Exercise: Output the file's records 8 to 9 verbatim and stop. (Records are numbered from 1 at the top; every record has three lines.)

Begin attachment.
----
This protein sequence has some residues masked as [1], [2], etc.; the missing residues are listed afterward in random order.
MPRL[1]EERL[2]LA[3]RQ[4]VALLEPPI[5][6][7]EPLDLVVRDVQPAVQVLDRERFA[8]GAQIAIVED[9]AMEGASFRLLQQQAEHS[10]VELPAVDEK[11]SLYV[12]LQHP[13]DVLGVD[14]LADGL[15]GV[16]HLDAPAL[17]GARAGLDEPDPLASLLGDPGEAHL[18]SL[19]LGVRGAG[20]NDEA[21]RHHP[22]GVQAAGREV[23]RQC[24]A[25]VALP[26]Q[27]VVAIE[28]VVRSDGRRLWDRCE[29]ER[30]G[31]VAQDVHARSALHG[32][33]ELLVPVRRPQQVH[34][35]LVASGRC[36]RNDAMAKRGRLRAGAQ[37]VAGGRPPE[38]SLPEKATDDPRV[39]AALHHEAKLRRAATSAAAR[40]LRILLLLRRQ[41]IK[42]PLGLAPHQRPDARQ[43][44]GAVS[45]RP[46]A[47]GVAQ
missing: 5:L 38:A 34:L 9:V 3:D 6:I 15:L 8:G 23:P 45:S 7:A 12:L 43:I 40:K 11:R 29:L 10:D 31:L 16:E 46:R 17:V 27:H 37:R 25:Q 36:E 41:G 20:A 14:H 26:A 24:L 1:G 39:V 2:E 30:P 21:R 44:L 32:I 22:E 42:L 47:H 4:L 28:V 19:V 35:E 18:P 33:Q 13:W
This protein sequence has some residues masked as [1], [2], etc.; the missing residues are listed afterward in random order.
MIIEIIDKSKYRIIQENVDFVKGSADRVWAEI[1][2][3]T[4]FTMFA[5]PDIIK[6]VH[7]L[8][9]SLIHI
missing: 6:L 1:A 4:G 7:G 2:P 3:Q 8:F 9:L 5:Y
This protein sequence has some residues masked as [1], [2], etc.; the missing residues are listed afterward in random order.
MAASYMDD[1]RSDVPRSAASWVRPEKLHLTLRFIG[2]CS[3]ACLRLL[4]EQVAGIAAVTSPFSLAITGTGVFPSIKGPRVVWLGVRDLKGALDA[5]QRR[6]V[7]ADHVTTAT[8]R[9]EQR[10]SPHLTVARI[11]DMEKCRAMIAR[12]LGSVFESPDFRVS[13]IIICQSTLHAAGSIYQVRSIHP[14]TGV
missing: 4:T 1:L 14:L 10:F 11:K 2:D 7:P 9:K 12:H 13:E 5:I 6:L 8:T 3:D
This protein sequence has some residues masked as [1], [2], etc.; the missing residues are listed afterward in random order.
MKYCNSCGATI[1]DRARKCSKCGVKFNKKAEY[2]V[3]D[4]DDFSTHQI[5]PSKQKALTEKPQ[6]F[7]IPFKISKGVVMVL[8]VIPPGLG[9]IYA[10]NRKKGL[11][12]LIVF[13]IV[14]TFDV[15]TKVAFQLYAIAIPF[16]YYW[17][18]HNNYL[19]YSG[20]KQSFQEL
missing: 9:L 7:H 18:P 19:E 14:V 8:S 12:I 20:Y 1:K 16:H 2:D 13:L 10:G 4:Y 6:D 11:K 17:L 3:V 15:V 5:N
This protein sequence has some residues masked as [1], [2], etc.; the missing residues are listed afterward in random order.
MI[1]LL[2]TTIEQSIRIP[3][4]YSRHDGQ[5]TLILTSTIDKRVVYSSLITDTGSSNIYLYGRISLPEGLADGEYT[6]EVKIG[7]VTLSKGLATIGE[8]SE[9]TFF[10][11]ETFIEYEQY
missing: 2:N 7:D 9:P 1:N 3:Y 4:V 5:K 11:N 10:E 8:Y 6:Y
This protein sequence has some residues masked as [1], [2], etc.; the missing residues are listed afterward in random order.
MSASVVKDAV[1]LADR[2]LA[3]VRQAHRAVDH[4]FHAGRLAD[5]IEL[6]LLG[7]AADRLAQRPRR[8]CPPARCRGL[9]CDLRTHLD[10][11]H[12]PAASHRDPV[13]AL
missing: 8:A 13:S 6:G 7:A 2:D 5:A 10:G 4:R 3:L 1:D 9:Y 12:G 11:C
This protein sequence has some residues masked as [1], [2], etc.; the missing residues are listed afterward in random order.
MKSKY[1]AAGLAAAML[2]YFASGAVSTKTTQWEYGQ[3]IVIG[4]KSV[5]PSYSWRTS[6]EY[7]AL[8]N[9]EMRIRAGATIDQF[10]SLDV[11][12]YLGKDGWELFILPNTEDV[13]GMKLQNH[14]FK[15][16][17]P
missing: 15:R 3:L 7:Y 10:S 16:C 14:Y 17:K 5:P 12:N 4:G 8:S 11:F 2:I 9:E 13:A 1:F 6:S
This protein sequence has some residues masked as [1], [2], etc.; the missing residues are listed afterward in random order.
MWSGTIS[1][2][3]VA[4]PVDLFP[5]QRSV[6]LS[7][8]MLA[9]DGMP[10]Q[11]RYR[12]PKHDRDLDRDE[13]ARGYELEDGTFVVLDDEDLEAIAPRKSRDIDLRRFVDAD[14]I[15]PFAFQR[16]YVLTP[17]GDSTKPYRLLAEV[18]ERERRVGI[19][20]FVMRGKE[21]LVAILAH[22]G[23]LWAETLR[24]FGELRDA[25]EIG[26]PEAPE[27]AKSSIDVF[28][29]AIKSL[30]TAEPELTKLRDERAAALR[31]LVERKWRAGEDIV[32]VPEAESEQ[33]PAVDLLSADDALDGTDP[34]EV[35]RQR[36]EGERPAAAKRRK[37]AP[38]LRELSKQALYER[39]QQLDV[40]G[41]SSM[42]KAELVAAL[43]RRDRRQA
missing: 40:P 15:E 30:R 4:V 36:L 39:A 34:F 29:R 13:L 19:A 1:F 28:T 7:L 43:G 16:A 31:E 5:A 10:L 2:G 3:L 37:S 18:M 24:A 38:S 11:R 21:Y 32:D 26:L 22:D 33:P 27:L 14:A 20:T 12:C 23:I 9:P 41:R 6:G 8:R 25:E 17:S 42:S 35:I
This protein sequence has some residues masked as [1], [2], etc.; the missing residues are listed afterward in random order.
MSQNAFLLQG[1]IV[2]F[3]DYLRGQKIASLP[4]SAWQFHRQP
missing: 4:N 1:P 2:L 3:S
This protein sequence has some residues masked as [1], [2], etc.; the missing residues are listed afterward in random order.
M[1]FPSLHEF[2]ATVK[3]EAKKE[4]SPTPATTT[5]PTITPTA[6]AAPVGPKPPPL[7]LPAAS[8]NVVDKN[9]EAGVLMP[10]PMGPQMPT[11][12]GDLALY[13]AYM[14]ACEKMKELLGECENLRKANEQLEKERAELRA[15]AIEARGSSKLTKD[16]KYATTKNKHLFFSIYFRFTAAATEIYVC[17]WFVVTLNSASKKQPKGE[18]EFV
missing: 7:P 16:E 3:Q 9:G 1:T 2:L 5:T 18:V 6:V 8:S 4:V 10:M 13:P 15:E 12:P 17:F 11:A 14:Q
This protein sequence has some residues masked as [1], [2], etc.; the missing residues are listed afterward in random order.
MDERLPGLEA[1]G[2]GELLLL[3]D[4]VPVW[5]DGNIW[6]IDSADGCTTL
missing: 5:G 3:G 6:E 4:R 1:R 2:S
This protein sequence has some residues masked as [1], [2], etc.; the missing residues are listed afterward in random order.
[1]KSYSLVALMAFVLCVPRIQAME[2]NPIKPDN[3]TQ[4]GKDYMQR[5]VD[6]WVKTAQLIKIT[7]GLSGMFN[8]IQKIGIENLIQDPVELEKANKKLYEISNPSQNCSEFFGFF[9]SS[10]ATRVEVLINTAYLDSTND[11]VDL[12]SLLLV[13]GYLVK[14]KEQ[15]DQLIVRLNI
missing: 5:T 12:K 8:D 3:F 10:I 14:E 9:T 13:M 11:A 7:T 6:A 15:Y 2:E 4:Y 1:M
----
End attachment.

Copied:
This protein sequence has some residues masked as [1], [2], etc.; the missing residues are listed afterward in random order.
MWSGTIS[1][2][3]VA[4]PVDLFP[5]QRSV[6]LS[7][8]MLA[9]DGMP[10]Q[11]RYR[12]PKHDRDLDRDE[13]ARGYELEDGTFVVLDDEDLEAIAPRKSRDIDLRRFVDAD[14]I[15]PFAFQR[16]YVLTP[17]GDSTKPYRLLAEV[18]ERERRVGI[19][20]FVMRGKE[21]LVAILAH[22]G[23]LWAETLR[24]FGELRDA[25]EIG[26]PEAPE[27]AKSSIDVF[28][29]AIKSL[30]TAEPELTKLRDERAAALR[31]LVERKWRAGEDIV[32]VPEAESEQ[33]PAVDLLSADDALDGTDP[34]EV[35]RQR[36]EGERPAAAKRRK[37]AP[38]LRELSKQALYER[39]QQLDV[40]G[41]SSM[42]KAELVAAL[43]RRDRRQA
missing: 40:P 15:E 30:R 4:V 36:L 39:A 34:F 29:R 13:L 19:A 1:F 28:T 7:L 43:G 16:A 31:E 5:A 10:L 2:G 3:L 37:S 18:M 24:A 38:S 11:R 21:Y 32:D 26:L 22:D 33:P 27:L 14:A 20:T 12:C 23:I 9:P 41:R 6:G 8:R 25:E 17:S 42:S 35:I
This protein sequence has some residues masked as [1], [2], etc.; the missing residues are listed afterward in random order.
MSQNAFLLQG[1]IV[2]F[3]DYLRGQKIASLP[4]SAWQFHRQP
missing: 4:N 1:P 2:L 3:S